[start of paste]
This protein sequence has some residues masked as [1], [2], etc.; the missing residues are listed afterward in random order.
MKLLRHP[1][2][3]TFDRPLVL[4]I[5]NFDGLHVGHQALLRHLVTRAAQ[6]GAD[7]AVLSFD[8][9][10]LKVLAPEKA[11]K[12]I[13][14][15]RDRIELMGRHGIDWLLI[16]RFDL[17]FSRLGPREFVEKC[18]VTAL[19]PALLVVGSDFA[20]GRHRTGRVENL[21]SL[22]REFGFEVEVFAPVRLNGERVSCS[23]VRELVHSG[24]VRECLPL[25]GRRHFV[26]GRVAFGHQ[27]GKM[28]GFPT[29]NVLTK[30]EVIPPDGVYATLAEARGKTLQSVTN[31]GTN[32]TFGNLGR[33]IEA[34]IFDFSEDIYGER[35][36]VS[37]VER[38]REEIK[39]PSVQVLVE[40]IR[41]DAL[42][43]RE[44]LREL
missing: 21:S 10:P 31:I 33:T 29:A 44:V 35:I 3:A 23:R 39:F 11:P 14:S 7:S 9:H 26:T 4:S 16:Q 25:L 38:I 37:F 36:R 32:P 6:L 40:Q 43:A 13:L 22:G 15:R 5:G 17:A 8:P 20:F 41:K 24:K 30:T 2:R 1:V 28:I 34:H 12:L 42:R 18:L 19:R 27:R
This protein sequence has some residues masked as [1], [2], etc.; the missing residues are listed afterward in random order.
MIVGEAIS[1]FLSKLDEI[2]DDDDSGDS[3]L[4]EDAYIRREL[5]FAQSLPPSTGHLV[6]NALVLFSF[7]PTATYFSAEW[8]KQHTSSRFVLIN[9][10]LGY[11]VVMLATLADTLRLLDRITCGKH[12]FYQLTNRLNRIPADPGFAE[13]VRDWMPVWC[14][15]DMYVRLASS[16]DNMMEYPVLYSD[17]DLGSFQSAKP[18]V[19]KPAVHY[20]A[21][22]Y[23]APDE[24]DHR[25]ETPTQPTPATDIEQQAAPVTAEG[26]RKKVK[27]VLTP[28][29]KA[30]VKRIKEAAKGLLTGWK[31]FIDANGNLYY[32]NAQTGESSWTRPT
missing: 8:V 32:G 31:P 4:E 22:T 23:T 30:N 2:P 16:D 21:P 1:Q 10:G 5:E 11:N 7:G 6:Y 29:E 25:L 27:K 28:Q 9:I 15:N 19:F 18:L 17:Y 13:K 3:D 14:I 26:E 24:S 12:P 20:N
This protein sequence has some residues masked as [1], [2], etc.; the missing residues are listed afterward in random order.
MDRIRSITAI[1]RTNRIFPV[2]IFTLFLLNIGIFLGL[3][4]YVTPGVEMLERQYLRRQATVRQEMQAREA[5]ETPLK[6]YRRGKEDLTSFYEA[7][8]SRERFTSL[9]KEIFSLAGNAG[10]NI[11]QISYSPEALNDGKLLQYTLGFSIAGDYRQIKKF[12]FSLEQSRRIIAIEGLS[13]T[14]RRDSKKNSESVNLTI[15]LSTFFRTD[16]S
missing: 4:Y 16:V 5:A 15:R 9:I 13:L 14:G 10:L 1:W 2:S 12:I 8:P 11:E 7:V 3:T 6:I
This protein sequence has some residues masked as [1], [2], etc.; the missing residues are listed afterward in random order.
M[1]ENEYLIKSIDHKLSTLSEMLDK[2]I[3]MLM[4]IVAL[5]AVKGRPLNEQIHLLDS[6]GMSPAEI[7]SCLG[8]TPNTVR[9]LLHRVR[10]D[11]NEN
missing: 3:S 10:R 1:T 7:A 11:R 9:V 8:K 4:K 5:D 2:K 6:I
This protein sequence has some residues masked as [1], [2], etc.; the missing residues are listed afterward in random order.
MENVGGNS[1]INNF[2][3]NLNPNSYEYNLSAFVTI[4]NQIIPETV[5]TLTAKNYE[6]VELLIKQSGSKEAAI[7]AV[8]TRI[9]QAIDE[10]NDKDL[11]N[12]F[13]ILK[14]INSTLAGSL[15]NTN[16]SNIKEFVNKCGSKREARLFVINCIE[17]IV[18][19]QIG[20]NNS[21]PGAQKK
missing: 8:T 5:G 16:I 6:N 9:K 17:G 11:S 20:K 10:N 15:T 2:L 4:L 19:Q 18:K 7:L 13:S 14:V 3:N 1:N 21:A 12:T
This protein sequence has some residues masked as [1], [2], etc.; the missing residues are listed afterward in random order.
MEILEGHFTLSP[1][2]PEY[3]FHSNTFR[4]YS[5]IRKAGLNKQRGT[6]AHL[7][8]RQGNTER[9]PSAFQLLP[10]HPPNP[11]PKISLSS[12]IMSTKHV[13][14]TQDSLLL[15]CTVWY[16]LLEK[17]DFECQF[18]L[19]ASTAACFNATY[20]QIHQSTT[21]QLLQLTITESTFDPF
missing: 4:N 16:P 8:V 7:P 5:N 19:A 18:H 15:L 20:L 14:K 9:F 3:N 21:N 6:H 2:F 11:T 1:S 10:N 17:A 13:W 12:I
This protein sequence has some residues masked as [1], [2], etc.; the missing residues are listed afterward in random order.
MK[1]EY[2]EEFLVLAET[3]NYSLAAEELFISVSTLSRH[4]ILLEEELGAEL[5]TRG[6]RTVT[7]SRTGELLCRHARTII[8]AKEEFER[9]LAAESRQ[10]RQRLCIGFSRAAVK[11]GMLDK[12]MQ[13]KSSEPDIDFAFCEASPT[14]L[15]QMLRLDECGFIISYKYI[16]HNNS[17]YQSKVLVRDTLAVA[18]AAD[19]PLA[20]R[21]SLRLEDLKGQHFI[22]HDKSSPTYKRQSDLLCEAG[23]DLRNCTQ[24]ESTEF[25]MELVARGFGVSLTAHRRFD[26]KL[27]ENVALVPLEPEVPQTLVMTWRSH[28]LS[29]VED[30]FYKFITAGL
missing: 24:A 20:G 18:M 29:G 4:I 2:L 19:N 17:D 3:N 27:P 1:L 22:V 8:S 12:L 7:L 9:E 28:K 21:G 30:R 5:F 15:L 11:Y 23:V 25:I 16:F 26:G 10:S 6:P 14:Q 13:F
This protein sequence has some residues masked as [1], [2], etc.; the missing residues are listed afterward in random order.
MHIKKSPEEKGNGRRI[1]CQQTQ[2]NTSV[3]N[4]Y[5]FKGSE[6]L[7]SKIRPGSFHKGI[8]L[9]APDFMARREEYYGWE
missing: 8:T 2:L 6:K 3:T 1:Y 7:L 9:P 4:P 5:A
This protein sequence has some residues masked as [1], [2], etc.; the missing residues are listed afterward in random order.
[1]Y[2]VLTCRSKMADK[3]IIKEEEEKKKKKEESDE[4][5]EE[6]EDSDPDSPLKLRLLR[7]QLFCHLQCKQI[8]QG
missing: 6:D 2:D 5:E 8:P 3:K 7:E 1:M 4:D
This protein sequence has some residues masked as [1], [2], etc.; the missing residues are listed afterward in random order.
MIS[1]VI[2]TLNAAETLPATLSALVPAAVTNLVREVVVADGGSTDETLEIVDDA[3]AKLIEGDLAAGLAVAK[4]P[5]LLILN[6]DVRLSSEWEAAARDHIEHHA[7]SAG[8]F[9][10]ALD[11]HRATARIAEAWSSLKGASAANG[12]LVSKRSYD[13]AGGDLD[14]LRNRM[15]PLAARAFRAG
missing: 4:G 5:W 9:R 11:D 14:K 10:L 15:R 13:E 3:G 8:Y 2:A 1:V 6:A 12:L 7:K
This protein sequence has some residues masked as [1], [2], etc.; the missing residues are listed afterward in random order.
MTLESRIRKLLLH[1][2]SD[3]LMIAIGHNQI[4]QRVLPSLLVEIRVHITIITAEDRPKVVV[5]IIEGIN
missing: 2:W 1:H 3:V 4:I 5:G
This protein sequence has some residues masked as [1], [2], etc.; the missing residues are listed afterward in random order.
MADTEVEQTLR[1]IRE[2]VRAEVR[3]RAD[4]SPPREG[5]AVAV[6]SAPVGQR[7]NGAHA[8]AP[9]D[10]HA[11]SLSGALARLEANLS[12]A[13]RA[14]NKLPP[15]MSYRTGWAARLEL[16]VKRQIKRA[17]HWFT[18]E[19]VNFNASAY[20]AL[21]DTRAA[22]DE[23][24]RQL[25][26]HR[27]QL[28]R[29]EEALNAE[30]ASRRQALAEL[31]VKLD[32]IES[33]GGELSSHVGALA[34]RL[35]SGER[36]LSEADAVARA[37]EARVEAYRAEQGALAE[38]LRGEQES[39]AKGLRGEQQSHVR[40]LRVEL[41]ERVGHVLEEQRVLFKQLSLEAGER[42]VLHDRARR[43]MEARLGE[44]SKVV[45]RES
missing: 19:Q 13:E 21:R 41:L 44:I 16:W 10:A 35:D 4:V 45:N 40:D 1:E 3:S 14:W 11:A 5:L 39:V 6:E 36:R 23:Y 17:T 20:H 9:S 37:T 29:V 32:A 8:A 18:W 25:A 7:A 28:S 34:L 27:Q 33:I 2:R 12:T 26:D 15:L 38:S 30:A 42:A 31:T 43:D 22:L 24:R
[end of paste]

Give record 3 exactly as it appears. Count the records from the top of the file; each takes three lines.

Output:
This protein sequence has some residues masked as [1], [2], etc.; the missing residues are listed afterward in random order.
MDRIRSITAI[1]RTNRIFPV[2]IFTLFLLNIGIFLGL[3][4]YVTPGVEMLERQYLRRQATVRQEMQAREA[5]ETPLK[6]YRRGKEDLTSFYEA[7][8]SRERFTSL[9]KEIFSLAGNAG[10]NI[11]QISYSPEALNDGKLLQYTLGFSIAGDYRQIKKF[12]FSLEQSRRIIAIEGLS[13]T[14]RRDSKKNSESVNLTI[15]LSTFFRTD[16]S
missing: 4:Y 16:V 5:A 15:R 9:I 13:L 14:G 10:L 1:W 2:S 12:I 8:P 11:E 7:V 3:T 6:I